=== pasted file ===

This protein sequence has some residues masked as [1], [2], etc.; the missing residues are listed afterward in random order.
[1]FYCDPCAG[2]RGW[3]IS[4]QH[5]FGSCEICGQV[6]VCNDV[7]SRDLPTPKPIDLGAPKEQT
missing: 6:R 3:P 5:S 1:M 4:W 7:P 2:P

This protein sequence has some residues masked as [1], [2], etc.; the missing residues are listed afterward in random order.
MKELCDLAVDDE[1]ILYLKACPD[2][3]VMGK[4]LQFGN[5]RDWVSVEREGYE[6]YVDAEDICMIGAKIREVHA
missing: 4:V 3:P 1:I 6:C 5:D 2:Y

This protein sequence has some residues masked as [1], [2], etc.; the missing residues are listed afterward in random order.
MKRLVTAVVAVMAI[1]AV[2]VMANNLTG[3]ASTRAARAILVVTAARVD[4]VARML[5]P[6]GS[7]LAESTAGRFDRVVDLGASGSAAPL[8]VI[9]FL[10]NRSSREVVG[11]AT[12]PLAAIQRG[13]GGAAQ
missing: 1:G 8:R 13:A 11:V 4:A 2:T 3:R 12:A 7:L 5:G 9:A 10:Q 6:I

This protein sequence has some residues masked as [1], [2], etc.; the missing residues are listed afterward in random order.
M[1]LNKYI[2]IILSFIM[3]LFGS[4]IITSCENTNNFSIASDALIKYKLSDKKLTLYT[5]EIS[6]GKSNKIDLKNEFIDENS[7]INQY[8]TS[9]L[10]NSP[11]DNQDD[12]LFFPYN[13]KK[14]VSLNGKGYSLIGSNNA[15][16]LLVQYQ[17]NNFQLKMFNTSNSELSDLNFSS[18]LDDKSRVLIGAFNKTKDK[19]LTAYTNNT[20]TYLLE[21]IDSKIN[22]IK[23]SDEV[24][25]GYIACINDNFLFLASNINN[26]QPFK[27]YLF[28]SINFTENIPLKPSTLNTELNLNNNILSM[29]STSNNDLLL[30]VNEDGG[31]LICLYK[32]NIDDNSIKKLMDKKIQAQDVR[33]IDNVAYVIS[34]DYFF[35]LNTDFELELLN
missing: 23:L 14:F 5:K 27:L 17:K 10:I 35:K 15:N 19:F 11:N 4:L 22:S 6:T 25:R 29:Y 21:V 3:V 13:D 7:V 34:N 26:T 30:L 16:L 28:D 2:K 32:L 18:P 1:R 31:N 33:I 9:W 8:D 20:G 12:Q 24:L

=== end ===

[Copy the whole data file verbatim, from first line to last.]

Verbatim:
This protein sequence has some residues masked as [1], [2], etc.; the missing residues are listed afterward in random order.
[1]FYCDPCAG[2]RGW[3]IS[4]QH[5]FGSCEICGQV[6]VCNDV[7]SRDLPTPKPIDLGAPKEQT
missing: 6:R 3:P 5:S 1:M 4:W 7:P 2:P

This protein sequence has some residues masked as [1], [2], etc.; the missing residues are listed afterward in random order.
MKELCDLAVDDE[1]ILYLKACPD[2][3]VMGK[4]LQFGN[5]RDWVSVEREGYE[6]YVDAEDICMIGAKIREVHA
missing: 4:V 3:P 1:I 6:C 5:D 2:Y

This protein sequence has some residues masked as [1], [2], etc.; the missing residues are listed afterward in random order.
MKRLVTAVVAVMAI[1]AV[2]VMANNLTG[3]ASTRAARAILVVTAARVD[4]VARML[5]P[6]GS[7]LAESTAGRFDRVVDLGASGSAAPL[8]VI[9]FL[10]NRSSREVVG[11]AT[12]PLAAIQRG[13]GGAAQ
missing: 1:G 8:R 13:A 11:V 4:A 2:T 3:R 12:A 7:L 5:G 9:A 10:Q 6:I

This protein sequence has some residues masked as [1], [2], etc.; the missing residues are listed afterward in random order.
M[1]LNKYI[2]IILSFIM[3]LFGS[4]IITSCENTNNFSIASDALIKYKLSDKKLTLYT[5]EIS[6]GKSNKIDLKNEFIDENS[7]INQY[8]TS[9]L[10]NSP[11]DNQDD[12]LFFPYN[13]KK[14]VSLNGKGYSLIGSNNA[15][16]LLVQYQ[17]NNFQLKMFNTSNSELSDLNFSS[18]LDDKSRVLIGAFNKTKDK[19]LTAYTNNT[20]TYLLE[21]IDSKIN[22]IK[23]SDEV[24][25]GYIACINDNFLFLASNINN[26]QPFK[27]YLF[28]SINFTENIPLKPSTLNTELNLNNNILSM[29]STSNNDLLL[30]VNEDGG[31]LICLYK[32]NIDDNSIKKLMDKKIQAQDVR[33]IDNVAYVIS[34]DYFF[35]LNTDFELELLN
missing: 23:L 14:F 5:K 27:L 17:K 10:I 35:K 15:N 19:F 11:N 4:L 22:S 6:T 25:R 29:Y 21:V 3:V 13:D 7:V 34:N 26:T 30:L 16:L 28:D 2:K 32:L 18:P 1:R 31:N 33:I 9:W 8:D 20:G 12:Q 24:L